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Title:Light Enhanced Toxic/tumorigenic Potential of Trinitrotoluene (Tnt) and Analogs
Author(s):Johnson, Larry Richard
Doctoral Committee Chair(s):Schaeffer, David J.
Department / Program:Veterinary Medical Science
Discipline:Veterinary Medical Science
Degree Granting Institution:University of Illinois at Urbana-Champaign
Degree:Ph.D.
Genre:Dissertation
Subject(s):Biology, Ecology
Health Sciences, Toxicology
Environmental Sciences
Abstract:The acute toxicity of TNT, 2-amino,-4,6-dinitrotoluene (2A) and 4-amino,-2,6-dinitrotoluene (4A) to Photobacterium phosphoreum (Microtox reagent), Daphnia magna (daphnia), and Dugesia dorotocephala (planaria) was enhanced by near-ultraviolet light (nUV) coexposure. The light enhanced toxicity of TNT, 2A and 4A must be considered to fully evaluate the environmental hazards of these compounds. The 2A and 4A metabolites of TNT were toxic at environmentally relevant concentrations and their production during biological degradation of TNT related waste must be considered. Binary mixtures of TNT, 2A or 4A demonstrated a more than additive toxicity towards the Microtox reagent with nUV coexposure. 2A and 4A also proved to be developmental toxicants towards the planarian at very low concentrations and this developmental toxicity was further enhanced by nUV coexposure. The planarian, but not the daphnid, can metabolize TNT to 2A and 4A, as can plants, mammals and microorganisms. The production of 2A and 4A by activated sludge digestion and/or other biota in the environment must be considered since these metabolites can be more toxic than TNT. Female rats can more effectively metabolize TNT than males and the observation of cancer only in female rats could be the result of a sex specific difference in TNT metabolism. An environmental risk assessment for TNT must include consideration of sunlight coexposure, the species exposed, exposure concentrations of TNT and metabolites and toxicological endpoints including lethality, and developmental toxicity.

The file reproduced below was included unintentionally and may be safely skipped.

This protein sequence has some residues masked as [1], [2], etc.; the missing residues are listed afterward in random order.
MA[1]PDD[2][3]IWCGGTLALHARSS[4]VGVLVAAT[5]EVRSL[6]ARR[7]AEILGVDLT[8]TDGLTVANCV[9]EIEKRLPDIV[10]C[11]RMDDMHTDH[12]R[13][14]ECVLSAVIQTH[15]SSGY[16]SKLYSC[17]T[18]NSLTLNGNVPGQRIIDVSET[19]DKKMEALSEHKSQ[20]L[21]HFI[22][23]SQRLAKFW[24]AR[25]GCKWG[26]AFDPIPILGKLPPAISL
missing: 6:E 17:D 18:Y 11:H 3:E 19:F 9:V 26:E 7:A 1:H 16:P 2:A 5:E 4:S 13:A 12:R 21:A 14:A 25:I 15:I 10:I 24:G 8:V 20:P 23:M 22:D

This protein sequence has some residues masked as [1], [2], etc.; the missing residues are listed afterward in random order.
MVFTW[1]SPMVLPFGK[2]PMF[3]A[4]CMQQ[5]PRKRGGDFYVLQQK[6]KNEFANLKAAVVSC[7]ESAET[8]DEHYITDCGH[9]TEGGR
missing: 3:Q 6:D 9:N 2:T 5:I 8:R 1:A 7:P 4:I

Issue Date:1992
Type:Text
Description:159 p.
Thesis (Ph.D.)--University of Illinois at Urbana-Champaign, 1992.
URI:http://hdl.handle.net/2142/72555
Other Identifier(s):(UMI)AAI9305569
Date Available in IDEALS:2014-12-17
Date Deposited:1992


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